In my wildest dreams, what I hope for my family is:
- A diverse group. This means at least 50% people of color (heavily participating in leadership) and plenty of LGBT folks.
- Inclusive. I want a church that reflects my belief that we are all One - or precious in the eyes of God as the words from my childhood promised.  So I need a congregation that stands for, and works towards, the equality of all its members - no matter their color, abilities, or sexual orientation.
- Tolerant of varying levels of belief.  Pinning down my own personal belief system evades me.  If one is willing to put spirituality on a continuum (which I am, though many are not), I range somewhere between agnostic and New Age.  Tracking my hubby's current level of belief is even trickier than my own, in part because I don't live in his head. I want a community that supports and accepts each member of our family where we are right now. I dream of a fellowship focused on a rich spiritual life drawing from many of the world's wisdoms and religions without an evangelistic need to make one belief the right path.
- Really great music. Remember, I grew up in a Pentecostal church? I want singing, clapping and loud proclamations of joy during a worship service.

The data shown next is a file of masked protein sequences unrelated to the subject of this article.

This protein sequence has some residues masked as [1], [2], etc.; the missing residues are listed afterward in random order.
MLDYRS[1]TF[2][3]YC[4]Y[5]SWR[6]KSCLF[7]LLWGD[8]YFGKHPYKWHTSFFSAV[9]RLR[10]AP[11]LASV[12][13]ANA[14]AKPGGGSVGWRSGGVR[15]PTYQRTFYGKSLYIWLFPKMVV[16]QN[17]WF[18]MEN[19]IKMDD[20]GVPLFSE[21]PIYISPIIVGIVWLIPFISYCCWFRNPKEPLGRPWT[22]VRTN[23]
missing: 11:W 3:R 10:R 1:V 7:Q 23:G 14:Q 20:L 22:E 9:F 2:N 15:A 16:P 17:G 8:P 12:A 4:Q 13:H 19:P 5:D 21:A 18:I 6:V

- Community focused. As in a congregation that supports the healthy connection of its members through offering potlucks, various focus group meetings (like marriage, singles, parents, anti-racism, youth), and family events. Ooooooo...  And women's groups.  I long for a warm, supportive women's group.
- For bonus points - Near my house. I want my church to be part of my community, too. Driving 40 minutes to meet with people I can only see during services because the overhead is too far to get together other times doesn't really work for me.

Living in Seattle, I've found many a church that mets some of the above needs, and fails profoundly at the others.  I've heard of a church on the Bay area that ticks off my list beautifully, and I'm green with spiritual jealousy.  Inklings of hope that a church like that will open in Seattle someday trickle through my brain occasionally.

In the meantime, I'll continue to dream. Now that I've shared my hopes with you, let me know if you hear of anything.